When building a construction project in Virginia, it is essential that you understand the obligations and supporting legal principles for each of the parties involved in the Project.  You cannot make an informed judgment of the risk involved unless you know the scope of liability for each party.  The Owner must provide timely information and payment.  The general and the subcontractors must provide sufficient manpower and skilled workmanship.  The supplier must deliver equipment that meets the design criteria.

What about the architect or engineer?  The design professionals must provide design information and administration that allow the project to be constructed on time and on budget, and that meet the owner’s criteria for beneficial use when finished.  The legal principles underlying the liability of a design professional in Virginia, whether architect or engineer, are unique and differ markedly from those of an owner or contractor.  That is because of the principle of “professional liability.”

Architects and engineers in Virginia are deemed to be “professionals,” licensed and regulated by the Virginia Board for Architects, Professional Engineers, Land Surveyors, Certified Interior Designers and Landscape Architects.  Because they are professionals, their performance is judged by a “standard of care” not applicable to others involved in the project.  In Virginia, that standard has been determined by the Supreme Court of Virginia to be a duty to “exercise the care of those ordinarily skilled in the business.”  The designer must meet this professional standard in both the design and the administration of the project’s construction.  Nelson v. Commonwealth, 238 Va. 228 (1988).  This standard is determined by the expert opinion of a licensed design professional accounting for the type, size and complexity of project and its location, describing any deviation from that standard.  The design professional is not held to a standard of perfection, nor does she act as a guarantor of the design.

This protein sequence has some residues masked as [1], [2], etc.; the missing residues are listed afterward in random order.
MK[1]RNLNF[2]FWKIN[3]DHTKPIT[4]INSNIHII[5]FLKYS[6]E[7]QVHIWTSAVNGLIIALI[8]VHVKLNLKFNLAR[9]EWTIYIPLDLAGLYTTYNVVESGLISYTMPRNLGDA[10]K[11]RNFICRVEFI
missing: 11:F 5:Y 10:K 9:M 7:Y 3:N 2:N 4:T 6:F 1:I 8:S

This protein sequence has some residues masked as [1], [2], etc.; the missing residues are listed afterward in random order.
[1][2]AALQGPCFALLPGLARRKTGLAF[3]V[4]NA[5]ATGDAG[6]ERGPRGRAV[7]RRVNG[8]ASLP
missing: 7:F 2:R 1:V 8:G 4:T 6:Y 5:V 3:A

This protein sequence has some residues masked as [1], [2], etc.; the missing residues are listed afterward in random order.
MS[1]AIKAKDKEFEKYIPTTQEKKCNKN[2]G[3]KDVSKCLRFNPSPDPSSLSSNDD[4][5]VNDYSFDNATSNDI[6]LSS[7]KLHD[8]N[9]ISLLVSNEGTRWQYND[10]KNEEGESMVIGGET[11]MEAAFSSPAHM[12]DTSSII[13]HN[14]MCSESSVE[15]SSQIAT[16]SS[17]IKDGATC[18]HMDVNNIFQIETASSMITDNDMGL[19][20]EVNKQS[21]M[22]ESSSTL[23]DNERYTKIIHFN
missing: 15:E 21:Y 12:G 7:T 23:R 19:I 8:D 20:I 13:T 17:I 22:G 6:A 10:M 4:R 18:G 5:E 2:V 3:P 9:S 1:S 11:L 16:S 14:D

Contractual Liability

When an issue of design professional liability arises on a project, you must know the legal theory to use to establish that there has been a breach of the professional standard of care.  This begins with a determination of contract liability or tort liability.  Assuming there is an enforceable contract, either written or oral, the professional standard of care is implied in the contract for design services. See Nelson.  Should the contract provide for a higher standard of care, keep in mind that professional liability policies will exclude coverage for such additional contractual liability.  The contract may also provide that the design professional has agreed to provide a warranty or guarantee of its design services.  A warranty is an enforceable statement regarding the design professional’s own work, such as a certification that the design meets local building codes.  A guarantee is made with respect to the services of another, such as a designer’s sub-consultant.